Edmondson served more than 10 years as the CEO of the Bee Vradenburg Foundation, which supports arts and nonprofits in the Pikes Peak Region. She’s the foundation’s only employee, and she said the board of directors will meet this week to determine who will take her place when she moves to the Downtown Partnership on March 4.
“There is almost nothing that could have lured me away from the foundation — other than this position,” Edmondson said. “I’ve always had a passion for downtown.”
Since she moved to Colorado Springs for a position at The Gazette in 1991, Edmondson has lived downtown.
“I work downtown,” she said. “I shop downtown. Friends and family fun time is always downtown.”
Edmondson was selected from among more than 70 applicants.
“We were extremely impressed with our candidate pool,” said Sam Eppley, president of the Downtown Partnership board of directors and owner of Sparrow Hawk Gourmet Cookware. “The bulk of the people were local and the ones that weren’t local had strong local ties.”
Eppley said there was a strong focus on filling the position quickly, yet taking the time to fill the role with just the right candidate. He said the board had narrowed the field to three highly qualified candidates and ultimately chose Edmondson because of her passion for downtown and her history in similar roles.
“She’s all about downtown,” Eppley said. “She also is a person who is a strong leader and strong collaborative leader.”
Before leading the Bee Vradenburg Foundation, Edmondson worked at The Gazette for 12 years, including seven as the Arts & Entertainment editor. She co-founded the Cultural Office of the Pikes Peak Region — COPPeR — and has chaired boards of the Colorado Springs Convention and Visitors Bureau, CASA, Colorado Springs Pioneers Museum and the Downtown Development Authority.
She stepped down as the DDA board chair following the CEO announcement.
“I think downtown is at a tipping point,” Eppley said. “There are a lot of projects going on now and a lot of diverse ideas about what to do downtown. It’s going to be Susan’s job to coordinate all of that.”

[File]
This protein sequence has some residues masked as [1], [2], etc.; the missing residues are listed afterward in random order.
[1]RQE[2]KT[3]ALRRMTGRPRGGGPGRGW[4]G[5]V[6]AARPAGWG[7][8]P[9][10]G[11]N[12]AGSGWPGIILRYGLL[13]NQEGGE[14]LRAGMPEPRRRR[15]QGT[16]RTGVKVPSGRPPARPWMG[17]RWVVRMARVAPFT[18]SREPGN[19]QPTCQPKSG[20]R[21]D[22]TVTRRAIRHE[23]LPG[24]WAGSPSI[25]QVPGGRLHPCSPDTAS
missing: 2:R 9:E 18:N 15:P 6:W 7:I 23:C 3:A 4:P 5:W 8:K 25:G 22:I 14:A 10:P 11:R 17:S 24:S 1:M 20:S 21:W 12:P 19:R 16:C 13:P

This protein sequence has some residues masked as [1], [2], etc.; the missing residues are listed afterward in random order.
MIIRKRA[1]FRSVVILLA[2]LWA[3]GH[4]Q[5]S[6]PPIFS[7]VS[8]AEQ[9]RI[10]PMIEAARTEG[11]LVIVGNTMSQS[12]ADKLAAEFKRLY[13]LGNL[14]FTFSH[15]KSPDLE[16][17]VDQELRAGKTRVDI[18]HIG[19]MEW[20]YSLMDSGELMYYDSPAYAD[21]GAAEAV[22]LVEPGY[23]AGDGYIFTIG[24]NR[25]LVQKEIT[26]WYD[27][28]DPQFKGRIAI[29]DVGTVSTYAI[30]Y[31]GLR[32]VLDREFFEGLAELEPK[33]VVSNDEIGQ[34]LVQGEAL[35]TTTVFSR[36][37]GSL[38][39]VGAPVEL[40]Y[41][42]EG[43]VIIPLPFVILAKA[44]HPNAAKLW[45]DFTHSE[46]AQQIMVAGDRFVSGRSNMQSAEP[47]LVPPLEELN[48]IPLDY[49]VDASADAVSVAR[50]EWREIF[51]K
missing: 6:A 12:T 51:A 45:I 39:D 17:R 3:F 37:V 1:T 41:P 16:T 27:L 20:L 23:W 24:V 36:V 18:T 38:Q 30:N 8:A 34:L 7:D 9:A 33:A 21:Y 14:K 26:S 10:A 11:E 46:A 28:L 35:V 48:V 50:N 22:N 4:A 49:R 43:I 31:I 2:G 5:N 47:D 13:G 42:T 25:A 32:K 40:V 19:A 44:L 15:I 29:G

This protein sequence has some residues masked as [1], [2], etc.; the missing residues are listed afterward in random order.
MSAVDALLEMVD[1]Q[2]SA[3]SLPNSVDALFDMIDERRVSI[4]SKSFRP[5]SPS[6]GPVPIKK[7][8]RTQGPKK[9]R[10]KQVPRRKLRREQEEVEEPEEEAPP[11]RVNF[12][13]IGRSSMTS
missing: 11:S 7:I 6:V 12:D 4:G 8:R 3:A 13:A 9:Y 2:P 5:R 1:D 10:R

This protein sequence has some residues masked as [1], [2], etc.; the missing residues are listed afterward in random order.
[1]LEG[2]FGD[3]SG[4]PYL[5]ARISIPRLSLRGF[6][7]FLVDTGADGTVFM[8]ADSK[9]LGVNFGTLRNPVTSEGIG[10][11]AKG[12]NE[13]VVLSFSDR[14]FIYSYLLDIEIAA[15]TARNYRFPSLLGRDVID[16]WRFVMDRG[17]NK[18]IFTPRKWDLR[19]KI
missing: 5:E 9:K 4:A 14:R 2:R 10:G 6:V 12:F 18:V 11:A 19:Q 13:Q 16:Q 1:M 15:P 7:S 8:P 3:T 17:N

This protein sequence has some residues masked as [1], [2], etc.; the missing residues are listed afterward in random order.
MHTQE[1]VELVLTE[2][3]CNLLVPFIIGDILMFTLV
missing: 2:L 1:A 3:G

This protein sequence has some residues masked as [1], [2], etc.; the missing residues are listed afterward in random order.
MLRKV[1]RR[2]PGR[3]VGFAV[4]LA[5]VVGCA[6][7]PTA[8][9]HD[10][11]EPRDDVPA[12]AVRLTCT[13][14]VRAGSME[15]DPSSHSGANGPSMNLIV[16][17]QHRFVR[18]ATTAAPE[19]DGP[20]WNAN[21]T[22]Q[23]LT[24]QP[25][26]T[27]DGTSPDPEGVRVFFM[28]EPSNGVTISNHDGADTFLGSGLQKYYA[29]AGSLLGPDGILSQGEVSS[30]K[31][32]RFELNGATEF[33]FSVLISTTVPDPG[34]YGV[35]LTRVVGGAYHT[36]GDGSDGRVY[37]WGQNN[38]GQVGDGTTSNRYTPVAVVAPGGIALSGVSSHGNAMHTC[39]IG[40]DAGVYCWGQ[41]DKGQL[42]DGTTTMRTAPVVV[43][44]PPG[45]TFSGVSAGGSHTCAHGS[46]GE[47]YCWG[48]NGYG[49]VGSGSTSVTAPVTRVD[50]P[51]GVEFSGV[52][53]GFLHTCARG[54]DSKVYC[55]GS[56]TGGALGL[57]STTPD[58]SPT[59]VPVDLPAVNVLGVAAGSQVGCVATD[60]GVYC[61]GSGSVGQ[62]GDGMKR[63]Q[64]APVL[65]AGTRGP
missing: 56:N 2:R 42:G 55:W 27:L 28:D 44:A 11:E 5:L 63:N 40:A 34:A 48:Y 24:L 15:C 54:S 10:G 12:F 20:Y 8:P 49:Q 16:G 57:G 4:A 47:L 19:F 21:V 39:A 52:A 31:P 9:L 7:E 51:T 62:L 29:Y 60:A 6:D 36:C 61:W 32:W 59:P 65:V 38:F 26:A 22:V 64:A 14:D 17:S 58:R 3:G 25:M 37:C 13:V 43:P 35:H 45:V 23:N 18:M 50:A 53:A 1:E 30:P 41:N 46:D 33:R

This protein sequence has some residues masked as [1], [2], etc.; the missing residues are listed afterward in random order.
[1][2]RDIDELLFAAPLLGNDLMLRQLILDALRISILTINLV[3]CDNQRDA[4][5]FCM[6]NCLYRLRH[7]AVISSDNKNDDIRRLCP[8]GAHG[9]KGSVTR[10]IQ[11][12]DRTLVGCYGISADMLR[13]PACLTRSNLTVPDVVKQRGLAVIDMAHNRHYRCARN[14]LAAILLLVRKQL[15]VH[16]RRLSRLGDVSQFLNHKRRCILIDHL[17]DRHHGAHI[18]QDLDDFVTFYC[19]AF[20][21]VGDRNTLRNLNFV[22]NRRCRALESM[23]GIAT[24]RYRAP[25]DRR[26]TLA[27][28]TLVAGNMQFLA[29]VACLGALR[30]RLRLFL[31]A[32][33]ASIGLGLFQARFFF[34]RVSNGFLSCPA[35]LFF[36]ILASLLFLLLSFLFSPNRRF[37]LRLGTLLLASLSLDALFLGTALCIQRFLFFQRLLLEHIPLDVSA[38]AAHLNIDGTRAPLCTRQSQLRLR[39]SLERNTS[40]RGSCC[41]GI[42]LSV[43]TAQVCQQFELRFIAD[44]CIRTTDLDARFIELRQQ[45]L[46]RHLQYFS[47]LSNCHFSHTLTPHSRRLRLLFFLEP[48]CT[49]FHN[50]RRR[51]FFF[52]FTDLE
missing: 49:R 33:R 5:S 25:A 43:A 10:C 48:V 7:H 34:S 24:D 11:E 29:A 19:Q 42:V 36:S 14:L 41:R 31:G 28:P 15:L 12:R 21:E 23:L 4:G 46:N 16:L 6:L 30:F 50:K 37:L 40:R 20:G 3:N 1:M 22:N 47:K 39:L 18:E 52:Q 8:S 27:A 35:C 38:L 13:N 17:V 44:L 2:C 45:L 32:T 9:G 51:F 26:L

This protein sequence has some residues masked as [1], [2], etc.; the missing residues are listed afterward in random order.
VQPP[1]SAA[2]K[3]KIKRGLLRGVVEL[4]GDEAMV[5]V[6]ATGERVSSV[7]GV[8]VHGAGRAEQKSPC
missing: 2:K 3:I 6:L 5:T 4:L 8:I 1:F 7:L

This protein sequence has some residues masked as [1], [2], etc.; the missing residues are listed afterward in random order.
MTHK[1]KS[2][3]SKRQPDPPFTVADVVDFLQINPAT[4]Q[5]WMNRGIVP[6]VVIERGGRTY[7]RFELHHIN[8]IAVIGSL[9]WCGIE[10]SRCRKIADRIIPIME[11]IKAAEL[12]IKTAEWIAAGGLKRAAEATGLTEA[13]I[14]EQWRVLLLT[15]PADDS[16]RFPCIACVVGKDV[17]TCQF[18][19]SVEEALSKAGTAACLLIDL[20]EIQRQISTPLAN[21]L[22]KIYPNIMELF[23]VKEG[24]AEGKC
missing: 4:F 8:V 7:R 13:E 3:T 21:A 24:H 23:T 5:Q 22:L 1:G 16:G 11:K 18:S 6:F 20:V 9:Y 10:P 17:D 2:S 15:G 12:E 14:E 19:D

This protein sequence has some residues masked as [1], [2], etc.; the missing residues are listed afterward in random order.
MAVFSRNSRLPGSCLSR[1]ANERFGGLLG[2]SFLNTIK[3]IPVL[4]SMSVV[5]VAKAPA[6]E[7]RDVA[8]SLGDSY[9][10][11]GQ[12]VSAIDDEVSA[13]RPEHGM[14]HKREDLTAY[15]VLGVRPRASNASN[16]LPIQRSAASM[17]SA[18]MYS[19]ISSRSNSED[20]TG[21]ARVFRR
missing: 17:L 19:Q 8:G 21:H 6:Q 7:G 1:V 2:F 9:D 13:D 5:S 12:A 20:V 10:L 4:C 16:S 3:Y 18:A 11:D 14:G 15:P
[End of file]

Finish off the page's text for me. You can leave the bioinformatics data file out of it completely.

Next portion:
He says he believes Edmondson is up to the challenge. After years of people talking about wanting to develop an organization focused on advancing the arts scene in the Colorado Springs area, Edmondson was able to make it happen with COPPeR, Eppley said.
It’s a trait she recognizes in herself.
“I have a track record of not just talking about things, but really getting them done,” she said.
Edmondson knows a lot about what’s happening downtown — the various projects people are working on and ideas floating around town. Driven to get things done, she led the charge as chair of DDA to pay for an Urban Land Institute advisory panel to spend a week in town over the summer and provide a roadmap to a downtown renaissance.
“Now we have a tangible plan to move forward,” she said.
Among the panel’s suggestions was to create a downtown champion. The panel suggested the Downtown Partnership could be that champion and suggested the board look critically at its staffing and leadership. Shortly after the final panel presentation in October, former CEO Ron Butlin stepped down. Hannah Parsons, a real estate agent and downtown advocate, has been the interim CEO since early November.
Edmondson says she plans to bring different organizations and stakeholders together in her new role and build new partnerships with organizations from the arts community to the U.S. Olympic Committee and the CVB. She would like to see downtown continue to develop the city’s brand association with health and wellness through relationships with downtown retailers and businesses like Title 9, Mountain Chalet, Lulu Lemon and City Rock as well as sports events and strategic partnerships with governing bodies headquartered here.
The thing she’d most like to see downtown: “People, people, people.”
“We need daytime shopping and night-time dining,” she said. “I’d like to see our parks filled with families. I’d really like to see it possible for more people to live in the downtown core.”
She doesn’t intend to add a lot of new fuel to the fire, but rather to build on the existing momentum behind improving downtown.
“It’s not so much about what we’re going to do,” Edmondson said, “but how we’re going to do it. We’re going to be more open and inclusive.”
She hopes the Downtown Partnership can clear away barriers for anyone wantings to do business downtown, from large developers looking to build apartments to mom-and-pop business owners.
“They told me I was hired to be a game-changer,” Edmondson said.